Custom Carry-Alls

7 Small-Scale Backpack Makers You Need to Know About


September 20, 2018 Style : Bags By Photo by Cilogear

When Yvon Chouinard started forging climbing tools in his homemade blacksmith shop, he had no intention of starting one of the biggest outdoor apparel and equipment companies in the world. All he wanted was better tools for himself and his friends that would better aid them in scaling the granite walls of Yosemite and beyond. He targeted the hardcore users, and it was only as he and his team grew by creating more products and marketed them more widely that Patagonia became as far-reaching as it has.

Not every company can be Patagonia though, or wants to be for that matter. Even after luck is taken out of the equation, some brands remain small on purpose, whether it be because the gear they’re creating is custom and difficult to scale, or to better serve their core users through focused attention to detail. This is especially true for the handful of cottage backpack makers that continue to craft covet-worthy bags for everyday users and dedicated thru-hikers alike.

Information about these backpack makers is often spread word-of-mouth instead of through national marketing campaigns; you won’t find their names plastered in magazine spreads and their websites can look like they’re from 1999. The common thread that runs through all of them is a committed base of customers with undying brand loyalty, and that devotion is returned in kind.

Madden Equipment

In 1974, Dan Madden, then an instructor for the wilderness education program Outward Bound, witnessed one of his students dragging a broken backpack along a trail and thought he could do better. He could, and quickly after launching Madden Equipment, Outward Bound students and others began buying his packs en masse. At one point, the company sold more technical backpacks in Europe than any of the leading brands today. Then, in the mid-2000s, after being acquired by the French company Lafuma, Madden Equipment went defunct due to competition.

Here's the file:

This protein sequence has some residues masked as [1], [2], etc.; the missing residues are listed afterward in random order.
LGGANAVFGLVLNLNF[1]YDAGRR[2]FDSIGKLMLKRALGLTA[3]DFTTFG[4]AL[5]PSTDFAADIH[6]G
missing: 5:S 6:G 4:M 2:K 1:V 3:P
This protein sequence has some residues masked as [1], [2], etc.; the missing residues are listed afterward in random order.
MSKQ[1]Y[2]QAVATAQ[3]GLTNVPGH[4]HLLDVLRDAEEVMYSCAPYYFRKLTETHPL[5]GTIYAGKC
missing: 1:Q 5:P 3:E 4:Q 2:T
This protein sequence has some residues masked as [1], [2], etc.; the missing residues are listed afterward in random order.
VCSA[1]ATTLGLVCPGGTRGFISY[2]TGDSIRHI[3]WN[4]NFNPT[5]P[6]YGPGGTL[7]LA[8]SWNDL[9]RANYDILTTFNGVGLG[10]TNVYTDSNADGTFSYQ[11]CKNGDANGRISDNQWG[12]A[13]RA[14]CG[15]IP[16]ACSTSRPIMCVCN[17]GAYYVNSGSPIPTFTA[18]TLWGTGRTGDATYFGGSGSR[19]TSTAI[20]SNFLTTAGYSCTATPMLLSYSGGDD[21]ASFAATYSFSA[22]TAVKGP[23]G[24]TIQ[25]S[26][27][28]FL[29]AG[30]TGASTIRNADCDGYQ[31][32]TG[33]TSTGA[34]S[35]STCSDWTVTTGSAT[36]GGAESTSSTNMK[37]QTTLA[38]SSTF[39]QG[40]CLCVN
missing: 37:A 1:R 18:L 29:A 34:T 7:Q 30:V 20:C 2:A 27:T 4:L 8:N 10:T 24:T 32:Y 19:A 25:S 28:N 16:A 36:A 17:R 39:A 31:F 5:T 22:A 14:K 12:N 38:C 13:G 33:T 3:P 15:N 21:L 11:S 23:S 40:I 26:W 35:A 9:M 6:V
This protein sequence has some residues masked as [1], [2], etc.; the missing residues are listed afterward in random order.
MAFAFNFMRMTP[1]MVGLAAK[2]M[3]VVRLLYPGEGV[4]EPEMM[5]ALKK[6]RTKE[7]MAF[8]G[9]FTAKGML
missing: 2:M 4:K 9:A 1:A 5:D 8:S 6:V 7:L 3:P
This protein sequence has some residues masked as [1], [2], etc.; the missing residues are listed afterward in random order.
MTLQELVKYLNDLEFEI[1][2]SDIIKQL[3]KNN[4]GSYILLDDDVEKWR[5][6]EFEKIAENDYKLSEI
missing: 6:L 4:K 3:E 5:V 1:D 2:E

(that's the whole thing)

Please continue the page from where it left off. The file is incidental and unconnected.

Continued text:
Ten years later, with a little help from a revived appreciation for story, simplicity and retro outdoor style, Madden Equipment returned with a new line of backpacks. They still hold true to the originals in that they’re hard-wearing, understated and 100 percent USA-made, and they still use the same rugged materials that made them so beloved in the first place.

Rivendell Mountain Works

Like Madden Equipment, Rivendell Mountain Works went through a boom and bust, and has since been revived. The company was founded in 1971 by Larry Horton, who placed a high value on simplicity in design. With this philosophy, the brand created its most distinct backpack, the Jensen, which uses a divided main compartment that provides comfort and structure when packed without the use of an internal frame. Rivendell prides itself on remaining super-small — it calls its model a “cottage industry” and uses “village-based” production that has various makers crafting its backpacks across multiple home workshops. With this approach, Rivendell can continue to ensure the quality and longevity that it became known for so many years ago.

ZimmerBuilt

Even large outdoor companies are often based near the outdoor world’s focal points; in states like California or Colorado where, even in cities, access to wilderness is relatively easy. Chris Zimmer builds his ultralight backpacks in his home in Ohio though, and sends them to dedicated customers all over. Zimmer offers two made-to-order backpacks; everything else is custom, built to each buyer’s specifications that are gathered through one-on-one communication with Zimmer himself. Zimmer can design for any purpose, and primarily uses high-end materials like X-Pac, Dyneema and Dyneema Composites.